Researchers at MIT’s Computer Science and Artificial Intelligence Laboratory may have found an answer. First they looked at using a different structure — a linked list. However, this too suffered from a similar issue; You need to access the first item then traverse the sequence to find the memory address needed. Instead they tried skip lists that create rows of linked lists in order to make it more efficient to search through a linked list — a “hierarchical linked list”. They then take it a step further by starting the search lower down the hierarchy depending on how many processing cores are available. The researchers point out that it is not a perfect solution as there can still be a collision — when a data item appears at more than one level of the hierarchy — but the chances of such a collision happening are rare.

WiFi Traffic Management Algorithm

Visual representation of the 2.4 GHz WiFi frequency channels and how they overlap (22 MHz channels). Creative commons licensed image by Michael Gauthier on Wikimedia Commons. reports on a new algorithm developed by a doctoral student at École polytechnique fédérale de Lausanne (EPFL) that changes frequencies and bandwidth usage based on the type of data packets being sent and received. Many routers today are set by default to use channel 6 of the 2.4 GHz frequency which causes a build-up of WiFi traffic on that channel. The problem is that many other channels overlap and use much of the same frequencies. In fact, while there are 14 total channels made available in the 2.4 GHz range, many countries ban the use of some of those frequencies. In the United States (US) channels 12 through 14 are not able to be used yet are the ones with the greatest frequency gap between channels. In effect, because the frequency bands overlap you can argue that there are really only 3 available spaces to transmit data in the 2.4 GHz WiFi band.

Visual representation of the 2.4 GHz WiFi frequency channels. Each channel is represented by a dotted half-circle representing 22 MHz of bandwidth. The half-circles representing the 3 front channels (1, 6, and 11) have solid outlines. The others overlap behind and between the front 3 channels except for channel 14 which only overlaps the edges of the 12th and 13th channels.
Visual representation of the 2.4 GHz WiFi frequency channels and how they overlap (22 MHz channels). Creative commons licensed image by Michael Gauthier on Wikimedia Commons.

The graph above shows the frequency channels for the 2.4 GHz WiFi range and how the channels overlap. Most routers are set to channel 6 by default and while they may change channels depending on availability they generally pick a channel and stick with it. In addition, many routers will use up to 8 of these channels at the same time. The problem is that this rather small range gets filled up in areas where many routers are being run and essentially cause a traffic jam of data. The other problem is that because routers will often stick with a set channel other may actually be open and unused.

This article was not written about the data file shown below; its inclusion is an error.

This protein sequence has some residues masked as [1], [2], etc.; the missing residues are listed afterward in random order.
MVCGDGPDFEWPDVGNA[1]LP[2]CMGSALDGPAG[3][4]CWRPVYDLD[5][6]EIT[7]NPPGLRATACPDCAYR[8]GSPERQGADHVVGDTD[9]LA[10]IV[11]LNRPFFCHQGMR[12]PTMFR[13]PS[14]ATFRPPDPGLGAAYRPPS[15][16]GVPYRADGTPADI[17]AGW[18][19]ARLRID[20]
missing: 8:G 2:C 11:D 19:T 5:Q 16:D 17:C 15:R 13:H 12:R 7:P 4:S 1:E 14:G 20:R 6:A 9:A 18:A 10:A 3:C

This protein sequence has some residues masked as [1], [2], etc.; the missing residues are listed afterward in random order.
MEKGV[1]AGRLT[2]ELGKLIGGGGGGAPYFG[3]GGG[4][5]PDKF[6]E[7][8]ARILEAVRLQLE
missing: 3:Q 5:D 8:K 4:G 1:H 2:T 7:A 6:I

The new algorithm would determine the bandwidth requirements of the data being sent and received and would select an appropriate channel and width. It essentially removed the idea of “channels” and instead divvies up the available frequency range into “lanes.” Some of the lanes are specialized similar to having a carpool or bike lane. As an example, if all you did was check your e-mail and browse a few websites you don’t need much bandwidth. The new algorithm would utilize a small amount of bandwidth – say within channels 1 and 2 – for just website browsing and email. Videos such as Vimeo and YouTube, which require much more bandwidth, may get a large chunk of channels 6 through 10 to use, and the remaining could be used for various other purposes such as websites with larger images, chat programs, and cell-phone updates. It spreads out the use over the available bandwidth and specialized certain areas for things like low-bandwidth data such as web and email, cell-phone updates, and high-bandwidth videos. The developer claims that it could increase typical router throughput by up to seven times (7X).